Void experiences range from the primitive agonies and nameless dread depicted by Winnicott and Bion, through to the chronic sense of alienation and boredom that assails so many individuals today. The existential void, which results in a sense of emptiness, disconnectedness, and an unlived life.
This felt experience of internal emptiness was depicted by one patient, a product of repressive parenting, in this modeled figurine
Patients may feel that they do not exist. The same young woman constructed an image on her computer (right) showing her reflection distorted by three mirrors. None of the reflections matched her view of herself, so the obvious thing to do was to took down to find who was there.
Playing with a photo of herself superimposed on a distorted version of Van Gogh’s Starry Night, she constructed these chilling images.
A man spent the years up until his twenties, “knowing” he was “dead”, his sense of self obliterated by a forceful mother and his own resignation. It took the twin experiences of an imbibed hallucinogen and his sexual initiation by a child of the sixties to break into his sarcophagus. (Henry Moore Large Upright, Internal/External form).
It is impossible to become your-self without a mirroring object, “for whom you can be yourself”. It sometimes happens that the child feels that he should be someone-else to feel that he can be loved. A four-year-old girl was brought to therapy because she mimicked her older brother to such an extent that she called herself by his name, George. She somehow knew that her parents had wanted another George and it took some long months of therapy before she could tolerate her own self,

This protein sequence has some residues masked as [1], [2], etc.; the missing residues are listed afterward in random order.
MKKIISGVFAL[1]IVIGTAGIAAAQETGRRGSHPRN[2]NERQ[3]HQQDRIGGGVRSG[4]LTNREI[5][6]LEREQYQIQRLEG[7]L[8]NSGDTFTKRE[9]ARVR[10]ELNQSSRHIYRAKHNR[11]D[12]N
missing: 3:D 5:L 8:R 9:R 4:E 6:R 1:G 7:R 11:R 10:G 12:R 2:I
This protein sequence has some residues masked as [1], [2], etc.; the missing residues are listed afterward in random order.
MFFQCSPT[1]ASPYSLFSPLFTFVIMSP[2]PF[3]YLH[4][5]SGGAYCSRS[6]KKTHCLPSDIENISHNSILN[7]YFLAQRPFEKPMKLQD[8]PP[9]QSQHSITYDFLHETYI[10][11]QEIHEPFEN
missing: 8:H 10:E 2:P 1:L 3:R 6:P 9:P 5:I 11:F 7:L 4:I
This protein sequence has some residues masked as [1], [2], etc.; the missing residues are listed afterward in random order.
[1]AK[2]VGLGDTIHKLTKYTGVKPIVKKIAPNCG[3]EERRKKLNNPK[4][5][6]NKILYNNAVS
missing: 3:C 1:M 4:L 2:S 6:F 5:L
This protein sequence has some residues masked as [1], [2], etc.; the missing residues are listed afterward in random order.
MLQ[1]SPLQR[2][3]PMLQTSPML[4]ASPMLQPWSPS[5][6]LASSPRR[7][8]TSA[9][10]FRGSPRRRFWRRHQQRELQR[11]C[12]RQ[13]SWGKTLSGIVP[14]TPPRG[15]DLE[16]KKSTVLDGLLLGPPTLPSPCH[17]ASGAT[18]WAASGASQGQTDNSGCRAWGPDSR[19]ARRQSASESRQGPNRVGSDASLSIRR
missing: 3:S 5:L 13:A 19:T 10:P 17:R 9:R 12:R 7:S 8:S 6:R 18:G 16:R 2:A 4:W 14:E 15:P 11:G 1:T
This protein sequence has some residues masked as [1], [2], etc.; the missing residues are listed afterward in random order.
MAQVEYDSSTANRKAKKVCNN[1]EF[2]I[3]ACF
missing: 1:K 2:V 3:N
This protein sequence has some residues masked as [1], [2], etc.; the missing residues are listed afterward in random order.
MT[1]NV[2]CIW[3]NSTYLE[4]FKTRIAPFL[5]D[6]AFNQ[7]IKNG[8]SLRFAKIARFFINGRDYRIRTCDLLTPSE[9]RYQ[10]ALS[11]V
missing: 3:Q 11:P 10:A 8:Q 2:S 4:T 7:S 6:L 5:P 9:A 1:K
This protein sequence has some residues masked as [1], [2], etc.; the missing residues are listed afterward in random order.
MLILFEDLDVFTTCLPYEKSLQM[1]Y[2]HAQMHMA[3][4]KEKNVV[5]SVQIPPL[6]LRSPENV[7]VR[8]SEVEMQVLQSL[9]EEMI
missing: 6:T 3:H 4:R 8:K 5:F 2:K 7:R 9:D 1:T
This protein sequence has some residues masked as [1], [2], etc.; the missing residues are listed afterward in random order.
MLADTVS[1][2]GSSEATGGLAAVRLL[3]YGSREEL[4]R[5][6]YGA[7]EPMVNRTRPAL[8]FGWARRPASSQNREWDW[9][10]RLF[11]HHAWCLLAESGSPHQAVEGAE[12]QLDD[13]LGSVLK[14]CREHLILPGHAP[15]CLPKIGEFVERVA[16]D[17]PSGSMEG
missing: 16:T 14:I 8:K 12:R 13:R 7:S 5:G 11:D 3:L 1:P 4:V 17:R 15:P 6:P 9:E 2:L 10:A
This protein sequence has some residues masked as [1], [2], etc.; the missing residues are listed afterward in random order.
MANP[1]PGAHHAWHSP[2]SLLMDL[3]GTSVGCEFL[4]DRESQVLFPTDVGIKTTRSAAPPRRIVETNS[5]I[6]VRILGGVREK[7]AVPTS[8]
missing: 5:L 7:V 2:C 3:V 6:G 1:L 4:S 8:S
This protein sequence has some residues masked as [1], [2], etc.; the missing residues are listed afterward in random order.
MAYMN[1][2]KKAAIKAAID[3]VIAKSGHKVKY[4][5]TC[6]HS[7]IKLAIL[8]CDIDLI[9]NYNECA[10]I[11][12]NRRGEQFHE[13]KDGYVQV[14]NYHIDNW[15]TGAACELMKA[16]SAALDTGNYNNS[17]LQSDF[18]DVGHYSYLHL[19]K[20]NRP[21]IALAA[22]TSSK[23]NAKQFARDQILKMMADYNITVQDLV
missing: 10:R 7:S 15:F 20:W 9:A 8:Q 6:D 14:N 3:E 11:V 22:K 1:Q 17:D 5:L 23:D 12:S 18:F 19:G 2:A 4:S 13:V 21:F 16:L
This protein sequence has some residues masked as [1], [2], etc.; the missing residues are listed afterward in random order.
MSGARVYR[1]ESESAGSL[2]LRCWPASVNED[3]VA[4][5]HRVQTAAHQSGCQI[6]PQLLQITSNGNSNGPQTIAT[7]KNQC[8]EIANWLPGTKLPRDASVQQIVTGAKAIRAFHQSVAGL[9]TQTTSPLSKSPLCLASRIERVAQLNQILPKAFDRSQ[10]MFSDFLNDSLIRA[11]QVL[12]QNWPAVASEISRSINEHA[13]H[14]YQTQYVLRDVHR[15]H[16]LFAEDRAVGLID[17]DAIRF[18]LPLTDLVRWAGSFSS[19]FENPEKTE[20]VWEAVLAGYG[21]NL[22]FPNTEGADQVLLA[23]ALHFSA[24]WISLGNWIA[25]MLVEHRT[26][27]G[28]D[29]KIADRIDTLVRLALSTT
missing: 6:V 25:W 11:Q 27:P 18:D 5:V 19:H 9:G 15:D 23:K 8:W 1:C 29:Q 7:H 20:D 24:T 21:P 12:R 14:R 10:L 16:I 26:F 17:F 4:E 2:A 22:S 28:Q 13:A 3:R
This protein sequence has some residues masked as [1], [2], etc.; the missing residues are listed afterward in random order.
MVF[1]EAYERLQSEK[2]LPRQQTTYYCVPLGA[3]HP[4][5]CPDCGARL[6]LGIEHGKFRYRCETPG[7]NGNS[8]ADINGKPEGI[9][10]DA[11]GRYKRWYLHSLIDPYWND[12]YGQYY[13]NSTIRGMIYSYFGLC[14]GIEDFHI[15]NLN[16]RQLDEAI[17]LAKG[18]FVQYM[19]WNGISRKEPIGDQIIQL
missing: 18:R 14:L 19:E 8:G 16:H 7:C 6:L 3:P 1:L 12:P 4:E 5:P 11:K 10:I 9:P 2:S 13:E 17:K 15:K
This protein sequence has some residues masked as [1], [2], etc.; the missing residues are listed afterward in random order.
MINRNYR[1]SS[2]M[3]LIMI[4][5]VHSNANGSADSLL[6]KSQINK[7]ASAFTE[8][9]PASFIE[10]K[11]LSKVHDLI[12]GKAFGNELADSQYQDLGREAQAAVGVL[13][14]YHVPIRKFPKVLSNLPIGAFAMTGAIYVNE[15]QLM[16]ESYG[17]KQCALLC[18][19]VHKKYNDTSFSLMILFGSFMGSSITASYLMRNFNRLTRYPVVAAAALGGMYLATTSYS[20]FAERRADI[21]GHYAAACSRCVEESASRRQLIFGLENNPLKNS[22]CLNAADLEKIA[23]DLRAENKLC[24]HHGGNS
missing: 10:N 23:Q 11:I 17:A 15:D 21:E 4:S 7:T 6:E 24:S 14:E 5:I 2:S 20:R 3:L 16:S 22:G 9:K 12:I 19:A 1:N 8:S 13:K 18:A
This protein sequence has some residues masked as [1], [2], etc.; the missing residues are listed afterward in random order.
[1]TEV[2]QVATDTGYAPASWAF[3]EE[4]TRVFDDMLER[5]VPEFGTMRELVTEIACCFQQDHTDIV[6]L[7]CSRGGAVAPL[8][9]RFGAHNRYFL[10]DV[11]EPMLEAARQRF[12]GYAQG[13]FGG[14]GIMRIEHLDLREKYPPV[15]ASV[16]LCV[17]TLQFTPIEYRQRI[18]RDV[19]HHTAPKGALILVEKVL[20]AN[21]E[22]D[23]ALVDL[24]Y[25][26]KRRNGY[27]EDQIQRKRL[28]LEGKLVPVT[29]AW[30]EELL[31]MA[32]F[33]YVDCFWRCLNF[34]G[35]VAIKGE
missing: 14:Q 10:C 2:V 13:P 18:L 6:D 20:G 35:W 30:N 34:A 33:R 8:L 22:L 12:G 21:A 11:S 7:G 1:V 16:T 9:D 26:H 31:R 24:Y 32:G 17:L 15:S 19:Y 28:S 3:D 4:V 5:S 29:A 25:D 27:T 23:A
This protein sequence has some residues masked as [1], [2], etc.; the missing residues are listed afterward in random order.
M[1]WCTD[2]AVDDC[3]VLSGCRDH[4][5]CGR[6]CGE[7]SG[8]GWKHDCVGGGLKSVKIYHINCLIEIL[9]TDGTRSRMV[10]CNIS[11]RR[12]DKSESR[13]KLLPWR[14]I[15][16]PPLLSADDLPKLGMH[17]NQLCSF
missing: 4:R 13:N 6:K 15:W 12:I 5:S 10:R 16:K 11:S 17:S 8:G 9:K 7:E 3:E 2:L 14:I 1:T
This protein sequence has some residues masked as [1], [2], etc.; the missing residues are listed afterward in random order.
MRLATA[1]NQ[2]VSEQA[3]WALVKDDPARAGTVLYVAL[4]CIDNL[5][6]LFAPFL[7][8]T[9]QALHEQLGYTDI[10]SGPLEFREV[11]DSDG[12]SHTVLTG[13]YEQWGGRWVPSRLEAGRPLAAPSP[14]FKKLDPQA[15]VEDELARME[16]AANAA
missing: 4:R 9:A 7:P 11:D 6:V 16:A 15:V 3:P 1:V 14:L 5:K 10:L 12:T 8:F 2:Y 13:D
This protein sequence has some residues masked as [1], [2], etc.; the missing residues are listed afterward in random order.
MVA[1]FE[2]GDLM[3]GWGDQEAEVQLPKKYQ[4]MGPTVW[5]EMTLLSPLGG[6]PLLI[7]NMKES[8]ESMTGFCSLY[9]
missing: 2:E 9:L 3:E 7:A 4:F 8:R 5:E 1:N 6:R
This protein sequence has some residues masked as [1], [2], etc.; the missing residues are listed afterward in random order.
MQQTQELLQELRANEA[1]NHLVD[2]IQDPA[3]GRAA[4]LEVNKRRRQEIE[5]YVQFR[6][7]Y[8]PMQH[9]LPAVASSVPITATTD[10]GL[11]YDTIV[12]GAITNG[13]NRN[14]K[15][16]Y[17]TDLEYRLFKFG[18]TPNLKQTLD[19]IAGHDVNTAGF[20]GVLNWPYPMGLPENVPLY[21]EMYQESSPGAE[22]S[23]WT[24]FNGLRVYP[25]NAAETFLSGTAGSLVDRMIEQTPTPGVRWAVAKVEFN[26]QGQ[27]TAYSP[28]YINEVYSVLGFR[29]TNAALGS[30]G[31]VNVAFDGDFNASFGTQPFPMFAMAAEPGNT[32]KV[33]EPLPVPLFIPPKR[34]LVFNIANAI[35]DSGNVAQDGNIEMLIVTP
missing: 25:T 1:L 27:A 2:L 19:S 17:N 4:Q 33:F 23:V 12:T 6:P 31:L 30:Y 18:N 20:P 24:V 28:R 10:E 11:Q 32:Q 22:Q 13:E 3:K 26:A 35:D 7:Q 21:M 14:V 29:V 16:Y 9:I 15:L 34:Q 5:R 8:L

stand in her own shoes.
A woman, whom I will call “Sarah”, felt, as a child, that her true individuality was not acknowledged. Her mother used to say to her “you and your grandmother and I are exactly the same”, and she denied any aspects of her daughter that did not fit in with that perilous sameness. In the presence of her mother Sarah felt empty of herself; “the void in the presence of the mother” is what Enid Balint called this state. The absence was where the experience of the Self ought to have been, or where the ego-Self axis had broken down.
When we are mirrored we see our reflection and we see the mirroring object, and we can internalise both of those. When there is a lack of mirroring, due to the absence of a primary object, mother or father, we become empty, both of ourselves and the felt sense, or internalised form, of that object. (Barbara Hepworth Figure for a Landscape)